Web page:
First, some housekeeping. We are now on Twitter. That may or may not be a good thing, or anything you care about. You may never even have seen a Tweet, a message no longer than 140 typed characters sent to followers on computers or mobile devices by a Twitter member. Our Twitter name—which you would use to look us up and start following us if you went to Twitter.com—is @naturalistsnote. I haven't Tweeted much yet, so you haven't missed anything. Eventually I'll figure out how to use it. I don't have much choice. I will have to start Tweeting about the London Olympics for Sports Illustrated later this year, and Twitter is an essential 21st-century way to make more people aware of the existence of places like The Naturalist's Notebook. So there you have it. No pressure whatsoever to join Twitter. I'd much rather you go outside for a nature walk than sit and read Tweets. But at least you know we're there.
So Back to that Video at the Top...NASA has a green lab.
It's working on a number of projects, including one to make aviation fuel using salt water, sand, seashore mallow, fish called mollies, salt-tolerant plants such as algae, and other ingredients. Senior scientist Bilal Bomani, who runs the NASA Greenlab, is an enjoyable lecturer, and I think you'll be pleasantly enlightened by his talk (just click on the link at the top of the page). As a sports guy, I was intrigued to learn that biofuel algae is usually grown in what Bomani calls "race tracks"—ovals that the plants move around like race cars, albeit more slowly...and until trouble inevitably strikes in turn four.
Skull on the Beach
Yesterday Pamelia and I were walking Wooster, our dog, on the sandy-beached cove a few hundred yards from our house when we found what appeared—by its orange teeth—to be the jawbone of a beaver, muskrat or porcupine (below). It's unlikely that a beaver would have attempted to dam up the Atlantic Ocean, and the jaw was too big for a muskrat (we have specimens of both beaver and muskrat skulls to consult at the Notebook). Thus by process of elimination, and by knowing that we've seen porcupines regularly around our house, we decided that the bone had come from a porcupine. Biologists and archaeologists face these sorts of identification questions all the time: What is it, and how did it get here? Since porcupines aren't noted beachgoers, our guess is that the bone was either washed down a little rivulet that flows down to the beach or carried there by an animal (a fox? a coyote?) that discovered the dead porcupine along the side of the road about a quarter mile away.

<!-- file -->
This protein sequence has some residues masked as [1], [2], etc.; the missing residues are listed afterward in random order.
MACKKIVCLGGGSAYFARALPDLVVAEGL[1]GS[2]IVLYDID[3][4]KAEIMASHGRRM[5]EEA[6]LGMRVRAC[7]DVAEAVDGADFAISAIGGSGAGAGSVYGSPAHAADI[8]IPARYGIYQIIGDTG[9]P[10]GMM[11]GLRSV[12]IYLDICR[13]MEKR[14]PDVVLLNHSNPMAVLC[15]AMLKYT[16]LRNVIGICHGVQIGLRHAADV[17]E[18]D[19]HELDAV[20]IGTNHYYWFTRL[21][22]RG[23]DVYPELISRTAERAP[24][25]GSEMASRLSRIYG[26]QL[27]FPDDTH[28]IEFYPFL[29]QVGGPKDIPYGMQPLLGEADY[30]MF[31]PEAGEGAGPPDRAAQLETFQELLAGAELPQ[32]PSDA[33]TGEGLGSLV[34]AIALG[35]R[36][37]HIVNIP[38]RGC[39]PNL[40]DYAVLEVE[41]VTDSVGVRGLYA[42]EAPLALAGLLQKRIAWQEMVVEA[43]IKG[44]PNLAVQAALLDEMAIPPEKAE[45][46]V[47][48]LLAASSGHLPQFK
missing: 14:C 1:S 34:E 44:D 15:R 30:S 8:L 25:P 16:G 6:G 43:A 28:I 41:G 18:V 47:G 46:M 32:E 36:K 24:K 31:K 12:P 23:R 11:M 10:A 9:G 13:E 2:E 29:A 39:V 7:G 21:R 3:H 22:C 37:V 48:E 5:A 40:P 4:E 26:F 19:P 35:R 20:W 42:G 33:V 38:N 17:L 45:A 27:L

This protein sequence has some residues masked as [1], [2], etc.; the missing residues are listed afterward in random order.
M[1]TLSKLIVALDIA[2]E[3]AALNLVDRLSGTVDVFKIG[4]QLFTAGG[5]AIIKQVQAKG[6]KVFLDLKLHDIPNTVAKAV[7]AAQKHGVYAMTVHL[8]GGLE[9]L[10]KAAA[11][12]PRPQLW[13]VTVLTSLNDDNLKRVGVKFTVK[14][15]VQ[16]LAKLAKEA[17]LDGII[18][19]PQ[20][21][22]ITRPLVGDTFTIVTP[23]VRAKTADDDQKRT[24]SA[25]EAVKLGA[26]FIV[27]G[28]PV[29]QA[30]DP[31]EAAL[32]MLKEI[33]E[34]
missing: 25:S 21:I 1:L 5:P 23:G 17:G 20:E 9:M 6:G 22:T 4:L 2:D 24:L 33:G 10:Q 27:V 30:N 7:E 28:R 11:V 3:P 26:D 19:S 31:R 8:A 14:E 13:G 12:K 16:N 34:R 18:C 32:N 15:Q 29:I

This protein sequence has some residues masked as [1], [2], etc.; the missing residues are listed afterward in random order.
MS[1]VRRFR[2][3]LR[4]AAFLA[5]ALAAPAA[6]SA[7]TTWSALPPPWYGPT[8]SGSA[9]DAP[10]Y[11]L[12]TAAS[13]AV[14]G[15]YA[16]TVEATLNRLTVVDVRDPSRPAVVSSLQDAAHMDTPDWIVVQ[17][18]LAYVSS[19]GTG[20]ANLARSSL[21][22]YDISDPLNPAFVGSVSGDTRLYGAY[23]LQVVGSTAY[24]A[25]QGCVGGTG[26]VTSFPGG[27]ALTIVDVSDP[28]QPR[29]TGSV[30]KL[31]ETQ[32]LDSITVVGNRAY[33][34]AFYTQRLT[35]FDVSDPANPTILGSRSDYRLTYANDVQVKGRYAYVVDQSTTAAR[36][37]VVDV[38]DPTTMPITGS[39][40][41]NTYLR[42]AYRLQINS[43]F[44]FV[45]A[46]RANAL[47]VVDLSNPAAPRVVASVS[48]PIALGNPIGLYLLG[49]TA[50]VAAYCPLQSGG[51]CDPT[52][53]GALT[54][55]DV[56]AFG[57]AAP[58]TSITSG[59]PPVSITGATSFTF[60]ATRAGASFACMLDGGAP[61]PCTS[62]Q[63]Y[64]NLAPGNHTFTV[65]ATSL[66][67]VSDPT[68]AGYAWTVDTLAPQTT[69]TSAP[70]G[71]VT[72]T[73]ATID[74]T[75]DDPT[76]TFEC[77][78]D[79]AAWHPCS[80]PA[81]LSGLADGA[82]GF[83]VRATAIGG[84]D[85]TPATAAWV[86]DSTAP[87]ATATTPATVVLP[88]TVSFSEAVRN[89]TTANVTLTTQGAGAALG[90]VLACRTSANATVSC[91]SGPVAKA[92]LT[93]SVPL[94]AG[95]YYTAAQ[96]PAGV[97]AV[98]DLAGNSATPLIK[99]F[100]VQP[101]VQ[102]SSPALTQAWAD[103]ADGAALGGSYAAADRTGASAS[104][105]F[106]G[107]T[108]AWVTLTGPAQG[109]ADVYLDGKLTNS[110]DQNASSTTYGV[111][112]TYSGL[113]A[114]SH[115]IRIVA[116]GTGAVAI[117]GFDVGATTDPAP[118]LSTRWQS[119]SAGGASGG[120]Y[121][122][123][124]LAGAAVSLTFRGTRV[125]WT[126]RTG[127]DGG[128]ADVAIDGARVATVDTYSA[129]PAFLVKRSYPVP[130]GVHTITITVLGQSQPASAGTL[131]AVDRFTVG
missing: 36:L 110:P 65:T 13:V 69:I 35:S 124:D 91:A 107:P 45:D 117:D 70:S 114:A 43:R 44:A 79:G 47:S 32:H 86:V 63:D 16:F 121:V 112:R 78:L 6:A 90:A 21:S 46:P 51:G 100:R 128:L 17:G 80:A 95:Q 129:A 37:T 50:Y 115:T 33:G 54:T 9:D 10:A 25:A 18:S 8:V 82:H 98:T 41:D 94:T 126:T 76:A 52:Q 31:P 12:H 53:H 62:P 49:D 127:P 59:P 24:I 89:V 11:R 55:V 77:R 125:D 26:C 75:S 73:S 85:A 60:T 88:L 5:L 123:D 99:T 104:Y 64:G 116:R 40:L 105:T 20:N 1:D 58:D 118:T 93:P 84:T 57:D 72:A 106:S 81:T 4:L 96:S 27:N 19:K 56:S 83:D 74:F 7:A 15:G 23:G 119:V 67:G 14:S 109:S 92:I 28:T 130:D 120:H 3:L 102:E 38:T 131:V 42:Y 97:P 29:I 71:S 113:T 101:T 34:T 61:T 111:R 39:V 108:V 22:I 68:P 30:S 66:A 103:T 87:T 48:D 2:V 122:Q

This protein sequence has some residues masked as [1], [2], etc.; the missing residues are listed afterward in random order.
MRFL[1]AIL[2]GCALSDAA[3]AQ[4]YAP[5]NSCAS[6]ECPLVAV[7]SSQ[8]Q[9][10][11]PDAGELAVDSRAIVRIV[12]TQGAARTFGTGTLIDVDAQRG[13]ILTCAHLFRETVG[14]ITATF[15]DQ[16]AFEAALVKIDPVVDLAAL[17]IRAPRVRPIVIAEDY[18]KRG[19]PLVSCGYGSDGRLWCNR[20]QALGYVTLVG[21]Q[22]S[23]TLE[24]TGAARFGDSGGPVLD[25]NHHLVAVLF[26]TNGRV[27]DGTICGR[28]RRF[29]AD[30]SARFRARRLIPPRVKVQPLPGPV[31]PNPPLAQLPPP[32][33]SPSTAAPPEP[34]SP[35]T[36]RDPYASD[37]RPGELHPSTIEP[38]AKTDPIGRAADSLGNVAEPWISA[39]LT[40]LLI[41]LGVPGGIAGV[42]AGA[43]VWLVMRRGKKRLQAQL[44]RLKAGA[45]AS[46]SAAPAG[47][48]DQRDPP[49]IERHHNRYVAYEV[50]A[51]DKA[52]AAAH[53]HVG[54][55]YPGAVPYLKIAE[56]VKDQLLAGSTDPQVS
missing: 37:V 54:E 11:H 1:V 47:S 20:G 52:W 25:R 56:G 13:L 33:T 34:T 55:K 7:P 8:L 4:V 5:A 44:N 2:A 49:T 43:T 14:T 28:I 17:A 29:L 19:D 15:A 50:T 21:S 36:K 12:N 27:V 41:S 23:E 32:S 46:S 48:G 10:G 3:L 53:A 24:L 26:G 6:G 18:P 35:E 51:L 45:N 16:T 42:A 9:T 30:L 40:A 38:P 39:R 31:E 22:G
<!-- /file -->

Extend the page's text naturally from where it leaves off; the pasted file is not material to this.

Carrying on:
We have many beaver tales to tell some other day. Pamelia and I used to live next to a beaver pond and we loved watching the animals at work, creating an entire ecosystem. I'm going to try to dig out some photos of that memorable place, which also was a haven for birds and small animals such as frogs, turtles, minks, otters and bobcats.
Answers to the Last Puzzlers
1) The most common element in the universe is hydrogen, the primary ingredient in (and fuel for) stars. 2) The animal pictured is a mandrill 3) Bismuth, element number 83 (that is, the element with 83 protons and 83 electrons) is a dense metal that doesn’t have many commercial uses but is the active ingredient in Pepto-Bismol.
1) On the map of Africa below, link the number to the country:
b) Democratic Republic of Congo